The water supply may be uncertain, but one thing is not: Costs for water will rise, officials said.
Palo Alto gets all of its potable water -- 13,500 acre-feet annually -- from Hetch Hetchy, with residents paying an average monthly bill of $58. But costs from a seismic retrofit that's in the works will be passed on to voters. The consumer price could triple.
Palo Alto currently buys water wholesale for $566 per acre-foot (approximately $7.6 million annually), according to Jane Ratchye, Palo Alto's assistant director of utilities for Resource Management.
"That cost is expected to nearly triple in the next nine to 10 years to $1,600 per acre-foot," she said, to pay for major upgrades to the Hetch Hetchy water system that are in the works.
At its Nov. 15 meeting, Bay Area Water Supply and Conservation Agency (BAWSCA) board members expressed concerns regarding cost overruns to the Hetch Hetchy project, currently at $143 million. Those costs, along with interest payments on bonds, will grow with every delay, filtering down to the end-user. Project cost estimates have already risen from $2 billion in 2001 to $4.3 billion in 2005, they said.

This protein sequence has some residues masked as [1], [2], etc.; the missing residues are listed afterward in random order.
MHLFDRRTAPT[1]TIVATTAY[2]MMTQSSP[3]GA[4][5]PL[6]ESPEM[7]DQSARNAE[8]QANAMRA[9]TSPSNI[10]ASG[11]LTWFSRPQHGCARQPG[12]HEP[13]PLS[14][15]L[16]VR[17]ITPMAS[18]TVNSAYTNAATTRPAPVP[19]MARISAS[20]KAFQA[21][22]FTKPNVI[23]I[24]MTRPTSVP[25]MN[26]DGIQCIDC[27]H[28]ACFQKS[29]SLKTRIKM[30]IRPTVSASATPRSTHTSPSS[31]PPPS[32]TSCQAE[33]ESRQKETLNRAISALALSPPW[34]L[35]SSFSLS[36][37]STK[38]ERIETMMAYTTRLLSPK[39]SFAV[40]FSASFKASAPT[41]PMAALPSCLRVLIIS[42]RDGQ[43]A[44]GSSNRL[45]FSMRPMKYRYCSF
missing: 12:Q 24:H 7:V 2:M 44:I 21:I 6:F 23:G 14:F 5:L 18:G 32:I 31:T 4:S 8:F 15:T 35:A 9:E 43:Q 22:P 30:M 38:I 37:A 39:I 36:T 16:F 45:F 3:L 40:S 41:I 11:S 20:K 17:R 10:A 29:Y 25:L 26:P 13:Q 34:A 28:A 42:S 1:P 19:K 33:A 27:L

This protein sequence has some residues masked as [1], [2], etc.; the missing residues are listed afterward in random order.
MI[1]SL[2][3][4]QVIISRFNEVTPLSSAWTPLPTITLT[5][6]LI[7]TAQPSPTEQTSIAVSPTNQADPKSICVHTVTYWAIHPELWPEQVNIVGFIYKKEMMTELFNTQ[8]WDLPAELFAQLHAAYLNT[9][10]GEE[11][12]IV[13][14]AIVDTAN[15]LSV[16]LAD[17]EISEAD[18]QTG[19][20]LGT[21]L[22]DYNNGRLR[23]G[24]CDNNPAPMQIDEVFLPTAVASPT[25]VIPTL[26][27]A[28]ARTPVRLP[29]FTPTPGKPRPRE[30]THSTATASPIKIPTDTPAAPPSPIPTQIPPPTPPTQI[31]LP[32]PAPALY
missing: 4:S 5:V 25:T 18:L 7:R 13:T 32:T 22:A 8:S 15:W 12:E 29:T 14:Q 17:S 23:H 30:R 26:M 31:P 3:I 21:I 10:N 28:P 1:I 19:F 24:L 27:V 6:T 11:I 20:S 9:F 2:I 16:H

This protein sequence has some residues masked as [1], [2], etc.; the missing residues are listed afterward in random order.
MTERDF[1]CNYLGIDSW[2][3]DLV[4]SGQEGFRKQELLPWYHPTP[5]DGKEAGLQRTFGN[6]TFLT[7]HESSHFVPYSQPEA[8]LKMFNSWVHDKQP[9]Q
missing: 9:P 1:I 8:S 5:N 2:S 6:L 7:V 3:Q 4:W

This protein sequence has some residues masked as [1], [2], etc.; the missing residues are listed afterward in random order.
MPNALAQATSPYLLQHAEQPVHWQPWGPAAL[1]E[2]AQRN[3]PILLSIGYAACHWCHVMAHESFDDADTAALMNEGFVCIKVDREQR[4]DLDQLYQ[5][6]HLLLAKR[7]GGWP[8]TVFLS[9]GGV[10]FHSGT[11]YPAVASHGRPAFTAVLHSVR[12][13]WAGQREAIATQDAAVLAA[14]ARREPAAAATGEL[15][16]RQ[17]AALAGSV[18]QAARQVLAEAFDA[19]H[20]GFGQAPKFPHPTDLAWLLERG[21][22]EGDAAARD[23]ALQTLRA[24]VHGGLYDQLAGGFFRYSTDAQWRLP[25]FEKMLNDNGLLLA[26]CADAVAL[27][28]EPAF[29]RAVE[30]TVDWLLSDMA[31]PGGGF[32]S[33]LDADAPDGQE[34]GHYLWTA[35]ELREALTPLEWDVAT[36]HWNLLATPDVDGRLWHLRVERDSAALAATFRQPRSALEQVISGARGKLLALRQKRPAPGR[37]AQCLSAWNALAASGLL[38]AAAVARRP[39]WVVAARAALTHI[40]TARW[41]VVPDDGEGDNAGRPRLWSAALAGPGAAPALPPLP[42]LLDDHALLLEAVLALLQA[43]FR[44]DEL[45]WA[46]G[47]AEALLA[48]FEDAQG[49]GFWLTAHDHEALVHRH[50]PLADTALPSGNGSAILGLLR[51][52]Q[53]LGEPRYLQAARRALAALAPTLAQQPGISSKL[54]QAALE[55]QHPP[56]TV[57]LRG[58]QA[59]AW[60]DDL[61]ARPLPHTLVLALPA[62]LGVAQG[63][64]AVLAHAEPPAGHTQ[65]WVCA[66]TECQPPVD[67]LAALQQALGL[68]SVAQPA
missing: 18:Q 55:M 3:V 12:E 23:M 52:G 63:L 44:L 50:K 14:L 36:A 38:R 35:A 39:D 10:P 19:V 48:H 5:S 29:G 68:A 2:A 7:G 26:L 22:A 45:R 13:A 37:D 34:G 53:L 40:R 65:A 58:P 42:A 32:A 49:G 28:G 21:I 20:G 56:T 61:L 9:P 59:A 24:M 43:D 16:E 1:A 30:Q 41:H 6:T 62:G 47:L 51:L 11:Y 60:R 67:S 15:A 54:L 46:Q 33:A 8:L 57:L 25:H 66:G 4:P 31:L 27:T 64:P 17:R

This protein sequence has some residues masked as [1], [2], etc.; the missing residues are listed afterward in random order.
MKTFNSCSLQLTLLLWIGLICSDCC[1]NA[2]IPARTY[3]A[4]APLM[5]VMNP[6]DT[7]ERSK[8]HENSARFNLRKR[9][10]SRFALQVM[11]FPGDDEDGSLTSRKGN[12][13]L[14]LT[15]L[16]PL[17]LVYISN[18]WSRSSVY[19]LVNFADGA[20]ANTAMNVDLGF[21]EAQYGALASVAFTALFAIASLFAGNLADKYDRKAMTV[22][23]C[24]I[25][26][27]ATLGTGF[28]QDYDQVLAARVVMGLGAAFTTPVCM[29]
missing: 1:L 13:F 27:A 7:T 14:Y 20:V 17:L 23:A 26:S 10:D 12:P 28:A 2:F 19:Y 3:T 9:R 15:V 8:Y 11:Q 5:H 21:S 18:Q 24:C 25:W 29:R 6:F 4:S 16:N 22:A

One critical section of the project over the Hayward fault will be delayed by 26 months, said Arthur R. Jensen, BAWSCA chief executive officer. Some sections of the system to the South Bay will require special ball bearings that won't arrive from Japan for 18 months. Engineers are puzzling over what sort of water-quality plant would best stand up to disruption on the fault.
There could also be a change in political will that could delay things further.
"A concern is that the mayor will have changed in San Francisco by the time they get to the end of the project. ... Most of the construction will be completed after 2010 (when Newsom's term ends), I believe. ... The people will be different -- and even most of you won't be here -- before this is all over," Jensen told BAWSCA board members at a Nov. 15 meeting in Foster City.
"It's a very complex dance. ... It's like building an airplane in flight," said Michael Carlin, assistant general manager for water at the San Francisco Public Utilities Commission.